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11

The problem is not how you can use date to output what you want... your problem is: This way I'd like to get the old logfiles out of my way, but still have 5-6 days of logfiles around. So, why not using find to remove all files but this week's? find /path/to/files/ -mtime +7 -exec rm {} \; In addition, date has many different implementations - I ...


5

You would do that like this: date -d "+1 days" +%a That renders: Sat


2

I would suggest starting off with EventViewer as if it's a crash, it should be logged. You could also add some logging functionality to your program to see which module/task it's failing on. Deleted as realised LPChip wrote similar: Also, as a total work around, in task scheudler, you can force it to quit if it takes more than 72 hours to complete (I ...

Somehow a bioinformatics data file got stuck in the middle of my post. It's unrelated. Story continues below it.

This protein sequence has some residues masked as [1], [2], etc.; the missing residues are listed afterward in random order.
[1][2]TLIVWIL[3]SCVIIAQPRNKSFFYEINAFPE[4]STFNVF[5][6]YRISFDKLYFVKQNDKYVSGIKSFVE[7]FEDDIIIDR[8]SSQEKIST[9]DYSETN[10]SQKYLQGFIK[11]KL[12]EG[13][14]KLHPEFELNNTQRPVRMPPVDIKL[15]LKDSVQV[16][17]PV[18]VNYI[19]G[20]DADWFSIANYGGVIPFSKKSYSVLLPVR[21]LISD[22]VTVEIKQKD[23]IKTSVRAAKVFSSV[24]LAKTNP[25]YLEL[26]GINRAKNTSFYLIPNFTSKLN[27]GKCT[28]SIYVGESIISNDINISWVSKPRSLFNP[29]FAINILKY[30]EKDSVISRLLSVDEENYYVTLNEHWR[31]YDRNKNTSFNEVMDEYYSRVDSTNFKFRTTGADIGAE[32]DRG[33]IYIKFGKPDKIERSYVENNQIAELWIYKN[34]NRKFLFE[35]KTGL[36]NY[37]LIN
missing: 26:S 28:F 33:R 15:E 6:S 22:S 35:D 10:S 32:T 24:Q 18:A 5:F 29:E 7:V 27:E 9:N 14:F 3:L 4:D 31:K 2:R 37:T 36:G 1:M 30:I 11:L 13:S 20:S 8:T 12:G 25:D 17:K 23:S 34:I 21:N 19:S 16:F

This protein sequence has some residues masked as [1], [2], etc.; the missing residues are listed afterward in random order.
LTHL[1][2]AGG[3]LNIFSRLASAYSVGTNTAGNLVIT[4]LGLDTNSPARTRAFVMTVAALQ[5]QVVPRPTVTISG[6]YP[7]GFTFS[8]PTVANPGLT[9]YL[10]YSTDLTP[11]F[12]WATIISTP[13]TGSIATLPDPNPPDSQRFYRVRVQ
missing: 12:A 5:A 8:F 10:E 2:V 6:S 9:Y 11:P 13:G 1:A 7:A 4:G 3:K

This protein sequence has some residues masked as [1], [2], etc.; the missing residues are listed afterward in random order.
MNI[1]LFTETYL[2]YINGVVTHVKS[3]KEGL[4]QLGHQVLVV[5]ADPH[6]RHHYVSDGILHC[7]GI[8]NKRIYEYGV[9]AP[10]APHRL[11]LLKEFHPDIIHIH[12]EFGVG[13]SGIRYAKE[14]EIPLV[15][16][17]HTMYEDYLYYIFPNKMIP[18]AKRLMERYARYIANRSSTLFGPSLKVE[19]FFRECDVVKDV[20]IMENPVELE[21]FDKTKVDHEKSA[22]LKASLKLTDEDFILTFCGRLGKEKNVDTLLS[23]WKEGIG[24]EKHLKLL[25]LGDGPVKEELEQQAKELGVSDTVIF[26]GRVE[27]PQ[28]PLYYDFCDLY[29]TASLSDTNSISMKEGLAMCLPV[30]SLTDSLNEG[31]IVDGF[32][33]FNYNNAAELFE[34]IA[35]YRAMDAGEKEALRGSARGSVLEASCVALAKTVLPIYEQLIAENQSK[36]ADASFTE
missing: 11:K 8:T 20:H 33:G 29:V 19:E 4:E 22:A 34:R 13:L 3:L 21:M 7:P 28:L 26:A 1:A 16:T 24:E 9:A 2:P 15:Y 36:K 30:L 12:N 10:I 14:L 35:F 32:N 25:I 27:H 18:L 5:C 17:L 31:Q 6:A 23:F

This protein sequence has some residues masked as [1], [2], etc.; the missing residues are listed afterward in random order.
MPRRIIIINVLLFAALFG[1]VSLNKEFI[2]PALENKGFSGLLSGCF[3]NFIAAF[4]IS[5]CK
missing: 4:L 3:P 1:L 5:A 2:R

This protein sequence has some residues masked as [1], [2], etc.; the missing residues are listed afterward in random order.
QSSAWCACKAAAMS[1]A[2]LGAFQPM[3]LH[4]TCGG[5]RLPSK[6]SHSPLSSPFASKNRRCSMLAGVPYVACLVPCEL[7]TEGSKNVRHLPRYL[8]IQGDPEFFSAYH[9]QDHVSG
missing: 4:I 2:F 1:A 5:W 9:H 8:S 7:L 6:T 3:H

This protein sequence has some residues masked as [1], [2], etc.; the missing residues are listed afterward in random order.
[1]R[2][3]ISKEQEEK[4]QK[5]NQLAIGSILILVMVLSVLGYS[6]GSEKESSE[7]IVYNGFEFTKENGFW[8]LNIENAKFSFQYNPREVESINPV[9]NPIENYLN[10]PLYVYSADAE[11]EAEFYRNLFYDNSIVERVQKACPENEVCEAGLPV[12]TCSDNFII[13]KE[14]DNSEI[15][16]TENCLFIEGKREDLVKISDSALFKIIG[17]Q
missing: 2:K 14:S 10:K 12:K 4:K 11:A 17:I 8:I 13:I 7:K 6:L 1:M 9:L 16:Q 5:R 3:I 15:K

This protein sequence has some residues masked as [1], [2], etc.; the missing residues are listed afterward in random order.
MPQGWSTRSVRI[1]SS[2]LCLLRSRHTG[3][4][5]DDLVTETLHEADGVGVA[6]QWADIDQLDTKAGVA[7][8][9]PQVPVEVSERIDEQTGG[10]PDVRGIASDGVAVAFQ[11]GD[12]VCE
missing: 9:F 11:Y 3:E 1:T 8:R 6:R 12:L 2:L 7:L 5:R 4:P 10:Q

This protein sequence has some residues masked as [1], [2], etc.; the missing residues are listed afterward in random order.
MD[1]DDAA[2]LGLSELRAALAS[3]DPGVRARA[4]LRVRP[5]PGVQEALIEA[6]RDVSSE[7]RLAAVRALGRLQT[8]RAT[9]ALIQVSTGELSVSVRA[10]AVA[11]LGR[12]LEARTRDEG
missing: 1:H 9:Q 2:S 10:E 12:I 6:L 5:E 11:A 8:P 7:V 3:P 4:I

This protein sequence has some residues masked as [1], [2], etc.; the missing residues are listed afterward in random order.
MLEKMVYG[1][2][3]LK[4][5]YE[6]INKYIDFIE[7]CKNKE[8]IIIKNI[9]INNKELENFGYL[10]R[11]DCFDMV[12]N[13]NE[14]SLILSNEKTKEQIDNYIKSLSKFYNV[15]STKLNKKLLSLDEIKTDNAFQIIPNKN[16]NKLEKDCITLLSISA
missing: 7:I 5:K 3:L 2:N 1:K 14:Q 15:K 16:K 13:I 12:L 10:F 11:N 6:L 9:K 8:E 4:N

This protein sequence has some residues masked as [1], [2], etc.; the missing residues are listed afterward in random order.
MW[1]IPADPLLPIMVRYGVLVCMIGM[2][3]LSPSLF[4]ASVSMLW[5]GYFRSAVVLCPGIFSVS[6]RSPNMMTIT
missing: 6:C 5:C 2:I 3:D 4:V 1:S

1

After paring the one liner down and removing the notification aspects I discovered that I need to move into the correct directory before running the sha512sum command. So it now looks like this: */5 * * * * cd /var/www; /usr/bin/sha512sum --status -c /sha512.sumlist && echo "Success" > /dev/null || echo "Check robots.txt and ...


1

Use the -d option to specify a phrase: date -d '+ 1 day' +%a


1

Another entry for "how to sanely manage your log files".... You can look at logrotate which should be part of most Linux distributions. It can manage deletion and compression. A lot of Linux daemons use this, so you can look at some example config files. A bit simpler is rotatelogs which handles the rotation part, but doesn't do any deletion (your find ... ...



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